EDM188-Educating Diverse Groups

Module Provider: Institute of Education
Number of credits: 20 [10 ECTS credits]
Terms in which taught: Spring term module
Non-modular pre-requisites:
Modules excluded:
Current from: 2021/2

Module Convenor: Prof Catherine Tissot
Email: c.tissot@reading.ac.uk

Type of module:

Summary module description:

This module provides an opportunity for students to gain a better understanding of the diverse groups that are seen in schools and settings.  This includes children with disabilities as well as other disadvantaged groups that a teacher may see in a mainstream classroom. It explores the theoretical basis for inclusion as well as the impact this has on practice. It will also debate the impact that diverse groups have on society. Topics covered include:  inclusion, social justice, the way England supports diverse groups of children including some specific disabilities such as autism spectrum disorder, and dyslexia, as well as how we support other minority groups such as issues relating to gender, socioeconomic disadvantage and ethnicity.  etc.  Each session will start with an exploration of recent academic literature and provide a description, history and current research. 


  • To develop an understanding of the different groups of learners and the impact this may have on their education and educational setting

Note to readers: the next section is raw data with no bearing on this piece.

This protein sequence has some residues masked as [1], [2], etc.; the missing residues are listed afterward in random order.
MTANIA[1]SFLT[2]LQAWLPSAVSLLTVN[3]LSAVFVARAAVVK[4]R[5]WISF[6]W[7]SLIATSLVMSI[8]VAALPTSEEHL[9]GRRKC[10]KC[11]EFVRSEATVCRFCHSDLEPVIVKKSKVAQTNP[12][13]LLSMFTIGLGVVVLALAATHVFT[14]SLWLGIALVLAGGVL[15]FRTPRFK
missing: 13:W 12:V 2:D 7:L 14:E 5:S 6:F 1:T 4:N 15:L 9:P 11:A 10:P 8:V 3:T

• To contextualise the meaning of inclusion and the impact this has on educational settings

    • To develop an understanding of current research on the specific types of disabilities and disadvantaged groups

    • To increase understanding of the approaches to teaching specific types of diverse groups

    • To increase awareness of the historical context of disability and diversity as well as current government guidelines

Assessable learning outcomes:

  • Critically evaluate contemporary research on the nature of disability

    • Critically analyse recent national initiatives on the teaching of children with additional learning needs 

    • Development of an academic argument on one aspect of disability and the impact on practice

    • Critically evaluate their current or past practice in the light of evidence

Additional outcomes:

  • Enhanced understanding of the research around best practice in working with students with additional learning needs 

  • Opportunities to discuss and debate issues related to disabilities and the impact this has on society

Outline content:

This module explores some of the key disabilities and differences found in educational settings. It is informed by historical context in relation to both current research and best practice for children and young people with additional learning needs.  Meeting the needs of these children and young people will be considered within the global move towards inclusive practice. This module is taught in the evenings.

Global context:

This module will often deal with international or national issues by exploring academic literature and practice in other countries. 

Brief description of teaching and learning methods: